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I also saw Won Hung Lo as Sharpless...CH

Charlie Handelman

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Jun 30, 2004, 6:09:48 PM6/30/04
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Diana Soviero was beautiful in this role - tiny little thing and had the
mannerisms down pat.


She sure was great...just even got a cd of a Dallas perf.that my friend in
Australia did....(celestial audio)..with a professional cover..
As you know,Diana has been a good friend for over 25 yrs..and I still consider
her one of the all-time greatest singers....CH

donpaolo

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Jun 30, 2004, 6:52:00 PM6/30/04
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Right --- and, God forbid a tenor should add a heartfelt sob, we can crucify
him! Sheesh - musica senza sentimento - that's what the snobs would dictate
to us mere mortals...

DonPaolo
"Leonard Tillman - Bello Ebraico" <tapef...@webtv.net> wrote in message
news:1061-40E...@storefull-3333.bay.webtv.net...

Leonard Tillman - Bello Ebraico

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Jun 30, 2004, 6:46:07 PM6/30/04
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From: plac...@aol.comnojunk (Charlie Handelman)

>I also saw Won Hung Lo as Sharpless...

So did I, but afterwards: At a nearby Chinese take-out, he ordered some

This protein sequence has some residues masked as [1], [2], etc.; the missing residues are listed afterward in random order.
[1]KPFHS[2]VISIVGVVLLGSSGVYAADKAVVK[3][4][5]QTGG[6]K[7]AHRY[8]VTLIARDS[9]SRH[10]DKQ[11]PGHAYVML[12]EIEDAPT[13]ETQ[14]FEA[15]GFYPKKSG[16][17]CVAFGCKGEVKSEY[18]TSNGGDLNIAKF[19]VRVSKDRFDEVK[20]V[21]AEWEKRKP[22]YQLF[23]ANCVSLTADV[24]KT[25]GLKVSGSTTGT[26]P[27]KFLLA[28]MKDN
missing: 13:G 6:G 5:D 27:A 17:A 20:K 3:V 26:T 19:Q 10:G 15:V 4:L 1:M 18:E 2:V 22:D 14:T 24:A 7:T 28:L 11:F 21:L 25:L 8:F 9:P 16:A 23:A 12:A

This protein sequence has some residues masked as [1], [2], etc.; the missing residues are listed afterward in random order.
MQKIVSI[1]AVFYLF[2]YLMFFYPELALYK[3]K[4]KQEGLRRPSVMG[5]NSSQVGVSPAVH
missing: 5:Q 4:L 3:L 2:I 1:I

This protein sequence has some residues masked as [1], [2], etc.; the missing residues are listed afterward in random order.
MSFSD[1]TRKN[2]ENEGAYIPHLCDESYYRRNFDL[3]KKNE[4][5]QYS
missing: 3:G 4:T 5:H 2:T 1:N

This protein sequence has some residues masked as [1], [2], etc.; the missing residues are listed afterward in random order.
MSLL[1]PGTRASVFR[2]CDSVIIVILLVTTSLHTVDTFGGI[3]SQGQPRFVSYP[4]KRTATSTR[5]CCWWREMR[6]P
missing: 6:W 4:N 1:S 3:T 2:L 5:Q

of the best, aromatic Moo Goo Gai Pan you ever saw. It was so terrific,
I had to order a quart to take back home. Fortune cookies included.


                              

Leonard Tillman  

donpaolo

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Jun 30, 2004, 6:55:14 PM6/30/04
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Is it necessary for you to consistently act the part of rebbe, when you are
far, far, FAR from qualified, based on your own show of a lack of respect?

DonPaolo

DonPaolo
"GRNDPADAVE" <grndp...@aol.com> wrote in message
news:20040630125612...@mb-m01.aol.com...

La Donna Mobile

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Jun 30, 2004, 6:58:34 PM6/30/04
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"Leonard Tillman - Bello Ebraico" <tapef...@webtv.net> wrote in message
news:1061-40E...@storefull-3333.bay.webtv.net...

Yeah!

LT

From: comes...@hotmail.com

Leonard Tillman

I have to confess to having a strange problem specifically with the
Intermezzo from Cav. I am incredibly familiar with it having it on all sorts
of compilations, and it tends to get overused as background etc music; I
even have it with words.

Sometimes I really love it; sometimes I hear it begin and think 'oh no, it's
that whiny tune'. This bears no relation to version and is entirely
abitrary. OTOH, I always like the Easter Hymn, although it only dawned on me
recently that it is somewhat influenced by Va pensiero.


Leonard Tillman - Bello Ebraico

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Jun 30, 2004, 7:47:27 PM6/30/04
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Don Paolo to GPD:

>Is it necessary for you to consistently act the
> part of rebbe, when you are far, far, FAR from